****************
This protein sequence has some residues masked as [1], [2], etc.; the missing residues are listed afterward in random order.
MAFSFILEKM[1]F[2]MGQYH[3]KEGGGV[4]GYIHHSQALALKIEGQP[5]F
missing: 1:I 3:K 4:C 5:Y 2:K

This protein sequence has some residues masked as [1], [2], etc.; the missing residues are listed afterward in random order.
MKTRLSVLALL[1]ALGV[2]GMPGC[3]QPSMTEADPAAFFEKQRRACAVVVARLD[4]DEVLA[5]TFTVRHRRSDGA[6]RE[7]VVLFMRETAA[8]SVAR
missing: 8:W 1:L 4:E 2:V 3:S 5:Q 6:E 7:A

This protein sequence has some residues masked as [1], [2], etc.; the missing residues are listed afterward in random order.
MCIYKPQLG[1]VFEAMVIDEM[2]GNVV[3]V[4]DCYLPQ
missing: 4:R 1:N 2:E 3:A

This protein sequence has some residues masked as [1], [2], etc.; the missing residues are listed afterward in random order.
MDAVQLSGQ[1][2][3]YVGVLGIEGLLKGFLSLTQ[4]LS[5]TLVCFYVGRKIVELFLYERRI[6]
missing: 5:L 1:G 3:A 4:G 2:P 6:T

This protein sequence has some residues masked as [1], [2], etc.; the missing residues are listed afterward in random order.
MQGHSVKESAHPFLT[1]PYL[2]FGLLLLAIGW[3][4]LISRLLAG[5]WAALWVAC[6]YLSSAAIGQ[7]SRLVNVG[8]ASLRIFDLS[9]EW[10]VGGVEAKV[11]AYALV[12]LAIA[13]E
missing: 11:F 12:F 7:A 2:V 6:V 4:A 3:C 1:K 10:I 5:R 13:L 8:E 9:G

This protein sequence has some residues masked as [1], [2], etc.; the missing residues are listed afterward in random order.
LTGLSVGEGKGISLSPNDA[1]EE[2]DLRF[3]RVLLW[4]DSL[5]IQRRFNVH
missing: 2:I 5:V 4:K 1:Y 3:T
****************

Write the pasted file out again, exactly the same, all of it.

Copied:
This protein sequence has some residues masked as [1], [2], etc.; the missing residues are listed afterward in random order.
MAFSFILEKM[1]F[2]MGQYH[3]KEGGGV[4]GYIHHSQALALKIEGQP[5]F
missing: 1:I 3:K 4:C 5:Y 2:K

This protein sequence has some residues masked as [1], [2], etc.; the missing residues are listed afterward in random order.
MKTRLSVLALL[1]ALGV[2]GMPGC[3]QPSMTEADPAAFFEKQRRACAVVVARLD[4]DEVLA[5]TFTVRHRRSDGA[6]RE[7]VVLFMRETAA[8]SVAR
missing: 8:W 1:L 4:E 2:V 3:S 5:Q 6:E 7:A

This protein sequence has some residues masked as [1], [2], etc.; the missing residues are listed afterward in random order.
MCIYKPQLG[1]VFEAMVIDEM[2]GNVV[3]V[4]DCYLPQ
missing: 4:R 1:N 2:E 3:A

This protein sequence has some residues masked as [1], [2], etc.; the missing residues are listed afterward in random order.
MDAVQLSGQ[1][2][3]YVGVLGIEGLLKGFLSLTQ[4]LS[5]TLVCFYVGRKIVELFLYERRI[6]
missing: 5:L 1:G 3:A 4:G 2:P 6:T

This protein sequence has some residues masked as [1], [2], etc.; the missing residues are listed afterward in random order.
MQGHSVKESAHPFLT[1]PYL[2]FGLLLLAIGW[3][4]LISRLLAG[5]WAALWVAC[6]YLSSAAIGQ[7]SRLVNVG[8]ASLRIFDLS[9]EW[10]VGGVEAKV[11]AYALV[12]LAIA[13]E
missing: 11:F 12:F 7:A 2:V 6:V 4:A 3:C 1:K 10:I 5:R 13:L 8:E 9:G

This protein sequence has some residues masked as [1], [2], etc.; the missing residues are listed afterward in random order.
LTGLSVGEGKGISLSPNDA[1]EE[2]DLRF[3]RVLLW[4]DSL[5]IQRRFNVH
missing: 2:I 5:V 4:K 1:Y 3:T